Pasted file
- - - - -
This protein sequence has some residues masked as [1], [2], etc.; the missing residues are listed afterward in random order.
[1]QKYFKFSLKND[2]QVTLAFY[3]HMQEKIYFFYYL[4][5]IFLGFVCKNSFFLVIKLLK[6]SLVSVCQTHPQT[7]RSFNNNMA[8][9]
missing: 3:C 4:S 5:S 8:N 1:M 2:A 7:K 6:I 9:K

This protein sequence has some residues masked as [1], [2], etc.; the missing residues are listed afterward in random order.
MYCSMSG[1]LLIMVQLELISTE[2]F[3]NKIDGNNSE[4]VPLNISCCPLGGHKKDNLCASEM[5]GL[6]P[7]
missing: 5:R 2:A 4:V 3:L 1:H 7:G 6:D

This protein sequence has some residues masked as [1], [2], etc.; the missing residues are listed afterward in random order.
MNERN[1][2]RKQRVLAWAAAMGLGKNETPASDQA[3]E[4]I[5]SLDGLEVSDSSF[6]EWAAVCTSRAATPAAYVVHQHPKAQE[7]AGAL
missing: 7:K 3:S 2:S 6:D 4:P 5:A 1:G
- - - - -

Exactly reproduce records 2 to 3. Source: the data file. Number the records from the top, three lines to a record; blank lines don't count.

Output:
This protein sequence has some residues masked as [1], [2], etc.; the missing residues are listed afterward in random order.
MYCSMSG[1]LLIMVQLELISTE[2]F[3]NKIDGNNSE[4]VPLNISCCPLGGHKKDNLCASEM[5]GL[6]P[7]
missing: 5:R 2:A 4:V 3:L 1:H 7:G 6:D

This protein sequence has some residues masked as [1], [2], etc.; the missing residues are listed afterward in random order.
MNERN[1][2]RKQRVLAWAAAMGLGKNETPASDQA[3]E[4]I[5]SLDGLEVSDSSF[6]EWAAVCTSRAATPAAYVVHQHPKAQE[7]AGAL
missing: 7:K 3:S 2:S 6:D 4:P 5:A 1:G